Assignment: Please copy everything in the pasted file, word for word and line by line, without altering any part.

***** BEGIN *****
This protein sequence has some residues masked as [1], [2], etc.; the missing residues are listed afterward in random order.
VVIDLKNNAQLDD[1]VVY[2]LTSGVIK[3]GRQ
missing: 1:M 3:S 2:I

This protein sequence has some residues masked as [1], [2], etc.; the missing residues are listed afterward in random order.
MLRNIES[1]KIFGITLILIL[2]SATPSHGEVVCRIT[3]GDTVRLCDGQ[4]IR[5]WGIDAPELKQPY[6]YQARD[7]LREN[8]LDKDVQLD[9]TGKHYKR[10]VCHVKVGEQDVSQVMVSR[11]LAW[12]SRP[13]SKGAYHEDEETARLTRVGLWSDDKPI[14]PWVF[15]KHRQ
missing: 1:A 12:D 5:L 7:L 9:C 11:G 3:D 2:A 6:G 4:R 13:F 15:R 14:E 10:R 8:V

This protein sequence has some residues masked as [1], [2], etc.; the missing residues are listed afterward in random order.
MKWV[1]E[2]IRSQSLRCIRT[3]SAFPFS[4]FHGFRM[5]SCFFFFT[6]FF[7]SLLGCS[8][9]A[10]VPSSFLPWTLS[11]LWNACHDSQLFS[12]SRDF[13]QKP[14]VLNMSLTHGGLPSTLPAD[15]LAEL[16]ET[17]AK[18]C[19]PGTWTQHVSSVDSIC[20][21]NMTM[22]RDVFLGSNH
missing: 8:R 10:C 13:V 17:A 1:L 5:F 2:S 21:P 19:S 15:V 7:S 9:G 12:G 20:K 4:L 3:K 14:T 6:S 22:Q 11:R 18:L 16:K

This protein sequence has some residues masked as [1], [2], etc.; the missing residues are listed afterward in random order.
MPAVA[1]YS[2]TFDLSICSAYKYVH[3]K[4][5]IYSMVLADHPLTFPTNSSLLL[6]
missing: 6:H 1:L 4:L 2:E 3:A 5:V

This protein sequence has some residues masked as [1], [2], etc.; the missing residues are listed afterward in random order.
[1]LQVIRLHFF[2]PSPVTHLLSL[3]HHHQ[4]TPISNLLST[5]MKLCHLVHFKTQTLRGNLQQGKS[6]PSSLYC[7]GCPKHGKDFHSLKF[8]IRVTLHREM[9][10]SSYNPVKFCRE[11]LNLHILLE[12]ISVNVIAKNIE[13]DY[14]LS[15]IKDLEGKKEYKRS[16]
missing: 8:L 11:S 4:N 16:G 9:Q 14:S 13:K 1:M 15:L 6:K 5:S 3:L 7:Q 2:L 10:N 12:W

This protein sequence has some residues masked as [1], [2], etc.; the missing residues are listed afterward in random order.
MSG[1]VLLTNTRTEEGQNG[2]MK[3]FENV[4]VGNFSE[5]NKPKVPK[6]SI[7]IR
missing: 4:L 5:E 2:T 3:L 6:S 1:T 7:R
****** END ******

This protein sequence has some residues masked as [1], [2], etc.; the missing residues are listed afterward in random order.
VVIDLKNNAQLDD[1]VVY[2]LTSGVIK[3]GRQ
missing: 1:M 3:S 2:I

This protein sequence has some residues masked as [1], [2], etc.; the missing residues are listed afterward in random order.
MLRNIES[1]KIFGITLILIL[2]SATPSHGEVVCRIT[3]GDTVRLCDGQ[4]IR[5]WGIDAPELKQPY[6]YQARD[7]LREN[8]LDKDVQLD[9]TGKHYKR[10]VCHVKVGEQDVSQVMVSR[11]LAW[12]SRP[13]SKGAYHEDEETARLTRVGLWSDDKPI[14]PWVF[15]KHRQ
missing: 1:A 12:D 5:L 7:L 9:C 11:G 3:D 2:A 6:G 4:R 13:F 15:R 14:E 10:R 8:V

This protein sequence has some residues masked as [1], [2], etc.; the missing residues are listed afterward in random order.
MKWV[1]E[2]IRSQSLRCIRT[3]SAFPFS[4]FHGFRM[5]SCFFFFT[6]FF[7]SLLGCS[8][9]A[10]VPSSFLPWTLS[11]LWNACHDSQLFS[12]SRDF[13]QKP[14]VLNMSLTHGGLPSTLPAD[15]LAEL[16]ET[17]AK[18]C[19]PGTWTQHVSSVDSIC[20][21]NMTM[22]RDVFLGSNH
missing: 8:R 10:C 13:V 17:A 1:L 5:F 2:S 21:P 19:S 15:V 7:S 9:G 12:G 20:K 4:L 3:K 14:T 6:S 22:Q 11:R 18:L 16:K

This protein sequence has some residues masked as [1], [2], etc.; the missing residues are listed afterward in random order.
MPAVA[1]YS[2]TFDLSICSAYKYVH[3]K[4][5]IYSMVLADHPLTFPTNSSLLL[6]
missing: 6:H 1:L 4:L 2:E 3:A 5:V

This protein sequence has some residues masked as [1], [2], etc.; the missing residues are listed afterward in random order.
[1]LQVIRLHFF[2]PSPVTHLLSL[3]HHHQ[4]TPISNLLST[5]MKLCHLVHFKTQTLRGNLQQGKS[6]PSSLYC[7]GCPKHGKDFHSLKF[8]IRVTLHREM[9][10]SSYNPVKFCRE[11]LNLHILLE[12]ISVNVIAKNIE[13]DY[14]LS[15]IKDLEGKKEYKRS[16]
missing: 8:L 11:S 4:N 16:G 9:Q 14:S 13:K 1:M 15:L 6:K 5:S 3:L 7:Q 2:L 10:N 12:W

This protein sequence has some residues masked as [1], [2], etc.; the missing residues are listed afterward in random order.
MSG[1]VLLTNTRTEEGQNG[2]MK[3]FENV[4]VGNFSE[5]NKPKVPK[6]SI[7]IR
missing: 4:L 5:E 2:T 3:L 6:S 1:T 7:R